Somebody asked a question at my recent BCS session that got me thinking about software architecture and whether we need it.
Why do we need this new software architecture stuff? We've managed fine until now and projects *have* been successful.
Some of this has been talked about recently, but of course it *is* possible to have successful software projects without architecture. Not every system needs a heavy dose of architectural input; particularly when you have small systems, simple requirements, luck or naivety on your side. ;-)
But just because a team has never undertaken any software architecture doesn't mean that they'll never need to. It's definitely worth questioning the purpose of software architecture, particularly in our financially challenged world with IT sponsors wanting more for their money. Myself and the others on the site talk a lot about our experiences of software development from an architectural perspective, but these are just *our* experiences. Many of the processes, techniques and advice works well for us, but it's always worth asking yourself whether it will work for you too. What value will it bring? How will it make your project team more effective? How will it make the project more successful?
Questions like the one I was asked at my BCS session always force me to stand back in order to understand another point of view. Sometimes, a lot of what I write about seems common sense to me, which again makes me stand back and make sure that I'm not overstating the obvious. But everybody is different, and one person's common sense can be another's revelation, and vice versa. Sometimes I often question whether I should just get on with coding up the system and to stop worrying about all these other things. But then something happens that puts everything back into perspective again.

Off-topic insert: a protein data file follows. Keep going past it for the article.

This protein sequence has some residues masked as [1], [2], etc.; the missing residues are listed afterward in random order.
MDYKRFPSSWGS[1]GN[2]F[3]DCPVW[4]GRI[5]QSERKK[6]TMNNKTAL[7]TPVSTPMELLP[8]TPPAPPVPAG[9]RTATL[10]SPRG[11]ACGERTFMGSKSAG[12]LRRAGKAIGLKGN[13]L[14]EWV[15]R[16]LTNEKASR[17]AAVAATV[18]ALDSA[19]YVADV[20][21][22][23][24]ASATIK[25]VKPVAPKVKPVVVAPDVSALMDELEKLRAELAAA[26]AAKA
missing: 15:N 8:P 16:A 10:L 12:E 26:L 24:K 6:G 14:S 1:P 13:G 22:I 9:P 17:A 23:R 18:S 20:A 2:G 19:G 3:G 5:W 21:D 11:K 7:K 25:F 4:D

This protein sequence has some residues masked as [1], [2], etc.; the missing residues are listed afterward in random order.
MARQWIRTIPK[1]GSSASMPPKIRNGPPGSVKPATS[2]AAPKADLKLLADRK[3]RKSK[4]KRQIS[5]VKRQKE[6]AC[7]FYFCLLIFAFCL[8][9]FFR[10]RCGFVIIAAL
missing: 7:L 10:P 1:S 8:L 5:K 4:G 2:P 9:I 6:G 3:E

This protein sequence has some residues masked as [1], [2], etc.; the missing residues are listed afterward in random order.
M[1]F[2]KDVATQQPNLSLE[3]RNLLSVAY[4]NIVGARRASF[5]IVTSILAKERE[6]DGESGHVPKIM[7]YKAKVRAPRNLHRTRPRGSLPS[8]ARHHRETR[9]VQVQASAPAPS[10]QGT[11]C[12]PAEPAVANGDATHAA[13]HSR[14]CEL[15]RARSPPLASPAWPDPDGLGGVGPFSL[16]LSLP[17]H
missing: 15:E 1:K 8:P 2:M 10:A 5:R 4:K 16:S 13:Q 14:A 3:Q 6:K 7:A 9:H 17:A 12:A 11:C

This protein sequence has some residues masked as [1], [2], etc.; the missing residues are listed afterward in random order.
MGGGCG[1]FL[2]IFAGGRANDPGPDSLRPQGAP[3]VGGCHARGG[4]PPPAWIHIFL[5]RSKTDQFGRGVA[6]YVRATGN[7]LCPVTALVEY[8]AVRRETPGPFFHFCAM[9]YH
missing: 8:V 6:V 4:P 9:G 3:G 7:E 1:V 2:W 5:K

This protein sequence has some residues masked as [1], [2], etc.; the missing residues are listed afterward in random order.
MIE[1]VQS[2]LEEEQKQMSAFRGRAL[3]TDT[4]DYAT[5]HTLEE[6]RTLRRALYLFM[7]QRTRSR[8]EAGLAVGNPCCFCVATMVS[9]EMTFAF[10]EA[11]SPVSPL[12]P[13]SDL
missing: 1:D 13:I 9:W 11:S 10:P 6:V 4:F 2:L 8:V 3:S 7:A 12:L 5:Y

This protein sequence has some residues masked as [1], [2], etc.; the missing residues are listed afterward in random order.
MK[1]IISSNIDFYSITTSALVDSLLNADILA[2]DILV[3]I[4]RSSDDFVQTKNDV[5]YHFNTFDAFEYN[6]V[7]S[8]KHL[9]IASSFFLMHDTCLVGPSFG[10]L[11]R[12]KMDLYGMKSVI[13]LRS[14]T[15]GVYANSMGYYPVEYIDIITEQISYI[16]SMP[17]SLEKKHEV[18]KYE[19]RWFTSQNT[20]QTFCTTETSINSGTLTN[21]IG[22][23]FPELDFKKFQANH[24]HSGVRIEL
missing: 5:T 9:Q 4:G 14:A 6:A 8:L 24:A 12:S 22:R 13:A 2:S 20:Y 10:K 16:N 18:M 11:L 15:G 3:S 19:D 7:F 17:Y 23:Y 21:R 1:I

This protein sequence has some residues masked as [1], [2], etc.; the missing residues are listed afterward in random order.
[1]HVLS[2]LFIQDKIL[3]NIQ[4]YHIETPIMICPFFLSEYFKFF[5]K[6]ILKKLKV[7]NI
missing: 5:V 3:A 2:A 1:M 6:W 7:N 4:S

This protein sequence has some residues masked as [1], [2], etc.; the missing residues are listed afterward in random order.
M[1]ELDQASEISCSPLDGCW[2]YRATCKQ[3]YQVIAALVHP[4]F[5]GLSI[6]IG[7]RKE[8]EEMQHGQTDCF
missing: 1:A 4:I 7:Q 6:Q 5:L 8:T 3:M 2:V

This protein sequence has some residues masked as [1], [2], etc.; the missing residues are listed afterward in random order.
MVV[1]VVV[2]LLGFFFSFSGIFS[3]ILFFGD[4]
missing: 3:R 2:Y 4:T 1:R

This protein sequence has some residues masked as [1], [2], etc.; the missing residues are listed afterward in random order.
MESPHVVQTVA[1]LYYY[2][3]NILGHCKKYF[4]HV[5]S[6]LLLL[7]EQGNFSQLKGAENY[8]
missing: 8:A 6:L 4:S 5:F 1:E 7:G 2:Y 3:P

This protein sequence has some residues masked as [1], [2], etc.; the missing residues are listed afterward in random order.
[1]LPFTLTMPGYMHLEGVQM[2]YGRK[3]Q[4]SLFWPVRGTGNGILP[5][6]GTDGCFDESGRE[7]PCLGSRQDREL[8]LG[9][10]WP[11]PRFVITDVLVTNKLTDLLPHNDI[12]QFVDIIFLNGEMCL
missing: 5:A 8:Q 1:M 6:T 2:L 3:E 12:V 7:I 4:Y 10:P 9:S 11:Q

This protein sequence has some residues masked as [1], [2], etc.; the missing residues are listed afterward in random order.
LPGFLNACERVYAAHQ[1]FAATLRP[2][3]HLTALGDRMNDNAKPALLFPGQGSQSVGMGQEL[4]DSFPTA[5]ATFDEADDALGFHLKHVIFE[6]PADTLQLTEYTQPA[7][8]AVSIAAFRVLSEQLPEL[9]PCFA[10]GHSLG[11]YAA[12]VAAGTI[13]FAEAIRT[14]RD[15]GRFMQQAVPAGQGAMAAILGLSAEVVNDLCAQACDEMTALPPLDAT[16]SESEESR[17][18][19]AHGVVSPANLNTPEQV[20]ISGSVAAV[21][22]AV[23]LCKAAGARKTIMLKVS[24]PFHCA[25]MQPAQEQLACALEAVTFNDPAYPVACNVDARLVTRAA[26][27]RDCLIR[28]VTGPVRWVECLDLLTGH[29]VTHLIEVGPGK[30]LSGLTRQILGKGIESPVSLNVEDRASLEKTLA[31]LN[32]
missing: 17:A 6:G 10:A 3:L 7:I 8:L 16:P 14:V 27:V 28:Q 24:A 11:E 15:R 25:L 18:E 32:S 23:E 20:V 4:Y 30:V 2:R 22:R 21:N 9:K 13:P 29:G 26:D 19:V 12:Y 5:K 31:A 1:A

One of the projects that I've done some work on recently does have an architecture that has been explicitly defined and it's in pretty good shape. It has separate tiers with their own responsibilities, some architectural principles are in place to ensure consistency and the team have taken a good approach to quality through a comprehensive set of automated tests. The problem is this ... none of it has been formalised or shared effectively.
Many agile proponents will say that the code is the best documentation you can have, because it's always up to date and represents reality. I often joke about the code being the architecture, but architecture actually sits at a higher level of abstraction than the code. To put this into context, I can look at a block of code and understand what it does, but I have to look across *many* similar blocks of code to understand the underlying architectural principles behind it all.
In my talks and training about software architecture, I say that architecture is about introducing structure and guidelines to a software project, and I've come to realise just how true this is. Without formalising these good ideas, a codebase with some otherwise great ideas can appear inconsistent, with the overall system lacking coherence and clarity. While this lack of consistency can make it harder for the project team to deliver a high quality system, it makes it really hard for members that are new to the team. Without formalising all of this good work and explicit architectural thinking, it's difficult for new team members to understand what's going on, how the system works and what's expected of them (i.e. writing architecturally compliant code). In the worst case scenario, this can introduce a whole host of problems around areas such as performance, scalability, security, etc.
The answer is easy ... just stick a stake in the ground, formalise your decisions, strive for consistency and share the architecture. The benefits from software architecture are worth the effort, and even a little architecture can go a long way.
Simon is an independent software development consultant specialising in software architecture; specifically technical leadership, communication and lightweight, pragmatic approaches to software architecture. He is the author of two books about software architecture; Software Architecture for Developers (a developer-friendly guide to software architecture, technical leadership and the balance with agility) and The Art of Visualising Software Architecture (a guide to communicating software architecture with sketches, diagrams and the C4 model). Simon lives in Jersey (the largest of the Channel Islands) and regularly speaks to audiences around the world. You can find Simon on Twitter at @simonbrown.